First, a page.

Ashes commentator’s live on air F-bomb
David Gower's final Sky Sports appearance was one to remember after he was caught moaning "haven't got a f***ing clue" live on air.
The 62-year-old proved that even the very best are prone to a slip up on the odd occasion as his final Test drew an end.
And so it proved live on Sky Sports when he was left in the dark while trying to pass over the mic.
Gower, 62, was obviously left unaware that his microphone was still on but it highly amused those watching at home.
Taking to social media, one fan said: "David Gower still one of the best in the game. Glad to see he's human after all. Can't be that perfect all the time."
Another added: "Unsurprisingly, David Gower drops a big one on his final appearance on Sky Sports! "He hasn't got a ducking clue!"
A third said: "David Gower going out in style."
Monday will be his final day as reporter bringing his two decades as a presenter of Sky's Test coverage to an end.
More than 12 months ago, Gower was told 2019 would be his final year with Sky.
"I've had a brilliant time with Sky, I'm sorry to be going," speaking exclusively to The Sun, he said.
"Ian Botham is finishing, too. But Beefy will never admit to any sense of self-doubt.
"I didn't have the right mentality for coaching and I like talking, I like language. The broadcasting felt right. And I think there's a lot left in the tank.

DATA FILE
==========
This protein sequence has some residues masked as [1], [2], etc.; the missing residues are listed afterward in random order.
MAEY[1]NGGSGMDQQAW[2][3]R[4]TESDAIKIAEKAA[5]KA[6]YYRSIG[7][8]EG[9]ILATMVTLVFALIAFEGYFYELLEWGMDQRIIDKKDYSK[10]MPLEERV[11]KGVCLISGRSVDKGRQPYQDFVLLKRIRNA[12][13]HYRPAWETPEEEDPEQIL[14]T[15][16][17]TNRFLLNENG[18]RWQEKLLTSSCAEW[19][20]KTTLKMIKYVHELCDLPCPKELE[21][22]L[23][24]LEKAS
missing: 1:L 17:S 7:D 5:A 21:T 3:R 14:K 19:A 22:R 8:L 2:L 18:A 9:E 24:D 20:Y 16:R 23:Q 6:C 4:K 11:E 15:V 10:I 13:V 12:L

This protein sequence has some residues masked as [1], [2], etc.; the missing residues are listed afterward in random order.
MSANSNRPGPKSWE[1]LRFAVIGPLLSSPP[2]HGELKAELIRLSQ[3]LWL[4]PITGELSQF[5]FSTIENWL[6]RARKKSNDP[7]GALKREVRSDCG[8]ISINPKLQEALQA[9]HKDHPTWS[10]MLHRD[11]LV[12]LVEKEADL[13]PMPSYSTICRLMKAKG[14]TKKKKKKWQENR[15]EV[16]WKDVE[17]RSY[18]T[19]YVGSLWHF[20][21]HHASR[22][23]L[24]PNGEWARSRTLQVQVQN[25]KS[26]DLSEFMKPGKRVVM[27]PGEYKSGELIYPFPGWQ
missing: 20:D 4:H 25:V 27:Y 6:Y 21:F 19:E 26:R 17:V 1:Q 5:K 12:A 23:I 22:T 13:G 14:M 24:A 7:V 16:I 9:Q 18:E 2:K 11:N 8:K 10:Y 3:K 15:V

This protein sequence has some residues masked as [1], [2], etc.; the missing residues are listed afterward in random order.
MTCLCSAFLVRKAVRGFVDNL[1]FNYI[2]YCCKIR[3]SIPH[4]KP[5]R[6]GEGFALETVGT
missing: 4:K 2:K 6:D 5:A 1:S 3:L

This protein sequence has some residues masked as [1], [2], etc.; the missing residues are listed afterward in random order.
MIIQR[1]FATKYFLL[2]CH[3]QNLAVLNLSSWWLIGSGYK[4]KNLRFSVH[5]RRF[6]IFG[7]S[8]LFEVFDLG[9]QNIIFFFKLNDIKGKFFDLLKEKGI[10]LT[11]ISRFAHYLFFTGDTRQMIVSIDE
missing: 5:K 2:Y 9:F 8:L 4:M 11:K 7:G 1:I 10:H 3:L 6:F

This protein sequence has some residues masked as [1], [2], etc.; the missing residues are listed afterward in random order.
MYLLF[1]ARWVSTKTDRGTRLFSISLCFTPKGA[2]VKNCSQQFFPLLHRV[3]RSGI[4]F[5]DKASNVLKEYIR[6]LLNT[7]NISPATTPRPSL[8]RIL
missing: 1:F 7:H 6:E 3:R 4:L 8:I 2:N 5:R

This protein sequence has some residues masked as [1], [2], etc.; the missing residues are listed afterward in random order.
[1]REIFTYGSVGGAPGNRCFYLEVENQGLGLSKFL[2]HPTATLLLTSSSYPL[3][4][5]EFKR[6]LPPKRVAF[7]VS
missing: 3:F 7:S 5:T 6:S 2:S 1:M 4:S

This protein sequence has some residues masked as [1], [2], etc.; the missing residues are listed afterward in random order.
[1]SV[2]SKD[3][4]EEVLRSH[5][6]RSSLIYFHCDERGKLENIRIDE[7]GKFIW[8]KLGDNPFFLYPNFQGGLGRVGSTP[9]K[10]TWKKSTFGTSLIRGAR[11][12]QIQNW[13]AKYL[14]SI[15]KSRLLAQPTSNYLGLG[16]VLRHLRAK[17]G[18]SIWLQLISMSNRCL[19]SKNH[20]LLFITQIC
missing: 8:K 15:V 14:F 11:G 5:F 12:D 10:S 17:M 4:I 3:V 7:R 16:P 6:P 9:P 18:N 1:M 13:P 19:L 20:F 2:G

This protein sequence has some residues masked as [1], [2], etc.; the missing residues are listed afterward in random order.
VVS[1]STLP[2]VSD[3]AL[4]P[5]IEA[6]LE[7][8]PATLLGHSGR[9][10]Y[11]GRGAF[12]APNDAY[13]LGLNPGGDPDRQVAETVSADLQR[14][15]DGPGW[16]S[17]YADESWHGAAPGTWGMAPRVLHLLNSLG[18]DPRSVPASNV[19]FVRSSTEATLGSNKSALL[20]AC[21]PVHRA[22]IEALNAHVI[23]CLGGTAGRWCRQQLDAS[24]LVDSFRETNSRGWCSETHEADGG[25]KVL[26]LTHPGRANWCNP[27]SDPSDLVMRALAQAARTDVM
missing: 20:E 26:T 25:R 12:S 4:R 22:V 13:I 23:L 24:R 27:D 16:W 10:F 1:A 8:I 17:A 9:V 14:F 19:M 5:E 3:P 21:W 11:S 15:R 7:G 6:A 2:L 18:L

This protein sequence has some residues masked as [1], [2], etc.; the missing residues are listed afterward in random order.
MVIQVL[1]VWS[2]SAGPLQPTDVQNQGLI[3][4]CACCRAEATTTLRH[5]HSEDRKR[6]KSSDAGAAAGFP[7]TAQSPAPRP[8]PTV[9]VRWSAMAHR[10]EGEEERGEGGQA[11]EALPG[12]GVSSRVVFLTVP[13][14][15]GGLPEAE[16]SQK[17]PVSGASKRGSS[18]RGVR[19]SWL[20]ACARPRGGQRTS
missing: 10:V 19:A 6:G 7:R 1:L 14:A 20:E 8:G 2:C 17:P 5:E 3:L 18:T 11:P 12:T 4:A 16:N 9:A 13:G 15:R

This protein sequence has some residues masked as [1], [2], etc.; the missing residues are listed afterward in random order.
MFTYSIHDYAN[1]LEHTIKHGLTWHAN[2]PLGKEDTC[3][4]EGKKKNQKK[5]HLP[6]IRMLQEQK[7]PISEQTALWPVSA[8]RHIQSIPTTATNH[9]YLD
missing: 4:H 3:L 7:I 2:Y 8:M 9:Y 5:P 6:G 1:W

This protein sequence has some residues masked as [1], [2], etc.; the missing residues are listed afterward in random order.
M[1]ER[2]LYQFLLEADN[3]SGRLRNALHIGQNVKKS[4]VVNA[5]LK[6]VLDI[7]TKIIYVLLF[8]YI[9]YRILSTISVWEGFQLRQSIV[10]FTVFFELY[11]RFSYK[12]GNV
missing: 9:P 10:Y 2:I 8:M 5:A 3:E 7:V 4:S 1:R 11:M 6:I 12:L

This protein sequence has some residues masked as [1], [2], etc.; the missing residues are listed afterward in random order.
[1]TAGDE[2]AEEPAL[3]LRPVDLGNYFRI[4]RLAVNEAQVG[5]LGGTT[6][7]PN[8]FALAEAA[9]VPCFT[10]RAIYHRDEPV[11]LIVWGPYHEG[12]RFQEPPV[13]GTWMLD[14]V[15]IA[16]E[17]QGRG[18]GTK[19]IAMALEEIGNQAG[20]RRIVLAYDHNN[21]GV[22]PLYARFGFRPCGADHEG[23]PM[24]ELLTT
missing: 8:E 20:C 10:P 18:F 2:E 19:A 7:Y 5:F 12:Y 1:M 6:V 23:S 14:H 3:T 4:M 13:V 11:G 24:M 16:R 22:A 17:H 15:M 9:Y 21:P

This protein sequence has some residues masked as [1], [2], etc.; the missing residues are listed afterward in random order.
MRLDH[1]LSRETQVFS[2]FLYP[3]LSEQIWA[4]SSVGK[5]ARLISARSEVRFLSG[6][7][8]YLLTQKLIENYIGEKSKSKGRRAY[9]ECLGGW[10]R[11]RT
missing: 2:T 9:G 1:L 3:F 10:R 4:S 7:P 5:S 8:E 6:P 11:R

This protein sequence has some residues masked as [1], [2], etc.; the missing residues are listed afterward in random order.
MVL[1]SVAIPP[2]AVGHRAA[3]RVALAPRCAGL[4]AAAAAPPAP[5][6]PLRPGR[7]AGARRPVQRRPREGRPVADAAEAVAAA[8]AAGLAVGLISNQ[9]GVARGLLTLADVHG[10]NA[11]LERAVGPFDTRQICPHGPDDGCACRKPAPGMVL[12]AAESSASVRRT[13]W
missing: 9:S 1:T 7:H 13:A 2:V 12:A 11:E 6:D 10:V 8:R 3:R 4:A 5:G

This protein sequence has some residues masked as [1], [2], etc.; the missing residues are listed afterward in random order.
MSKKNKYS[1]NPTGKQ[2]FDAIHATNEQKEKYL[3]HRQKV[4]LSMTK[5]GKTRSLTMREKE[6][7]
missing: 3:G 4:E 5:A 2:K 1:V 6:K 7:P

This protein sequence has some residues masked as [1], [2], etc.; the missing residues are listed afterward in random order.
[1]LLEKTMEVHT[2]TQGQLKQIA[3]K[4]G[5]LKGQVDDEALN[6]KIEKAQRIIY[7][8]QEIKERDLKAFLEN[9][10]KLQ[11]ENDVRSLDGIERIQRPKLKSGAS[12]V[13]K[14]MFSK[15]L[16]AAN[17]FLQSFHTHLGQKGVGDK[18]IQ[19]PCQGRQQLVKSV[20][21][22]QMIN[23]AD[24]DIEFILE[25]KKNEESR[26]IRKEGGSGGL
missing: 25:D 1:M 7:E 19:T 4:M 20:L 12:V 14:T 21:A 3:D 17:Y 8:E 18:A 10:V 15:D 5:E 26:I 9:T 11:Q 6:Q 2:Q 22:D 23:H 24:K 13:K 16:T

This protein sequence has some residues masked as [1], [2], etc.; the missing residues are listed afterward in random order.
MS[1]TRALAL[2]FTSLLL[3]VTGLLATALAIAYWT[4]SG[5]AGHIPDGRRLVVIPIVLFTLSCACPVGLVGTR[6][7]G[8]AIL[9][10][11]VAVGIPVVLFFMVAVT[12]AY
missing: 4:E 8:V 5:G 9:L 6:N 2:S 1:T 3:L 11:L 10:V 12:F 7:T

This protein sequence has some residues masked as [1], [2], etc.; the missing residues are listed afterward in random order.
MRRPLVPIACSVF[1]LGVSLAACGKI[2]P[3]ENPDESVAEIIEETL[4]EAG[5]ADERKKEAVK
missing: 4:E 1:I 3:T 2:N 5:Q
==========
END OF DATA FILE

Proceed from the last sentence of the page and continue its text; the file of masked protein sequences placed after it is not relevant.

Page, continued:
"I want to stay in broadcasting because I think I'm quite good at it and I love it."
Gower's Test debut was against Pakistan in 1978 when he famously pulled his first ball for four.
His talent and languid grace brought more than 8,000 Test runs.
He added: "I look back on my playing career with huge affection.
"There were emotional highs and lows, a couple of stints as captain and we managed to win The Ashes a few times.
"This image of being laid-back dogged me from the day I first played. The easy answer is you don't get 8,000 Test runs by being quietly casual or laid-back.
"The truth is that part was natural, part was a construct because it suited me at least to pretend to be relaxed.
"If you're facing Dennis Lillee or Michael Holding, you don't want to appear tense, uncomfortable or even frightened. So it was a sort of impassive hysteria.
"Getting out is the worst part for a batsman. If you have a languid style and walk off with a wry smile, people say you don't care.
"When I'd made a bad mistake, the bat might go flying and I'd be admonished by the senior players.
"I'd be livid with myself and it took a while to calm down."
This article originally appeared on The Sun and was reproduced with permission.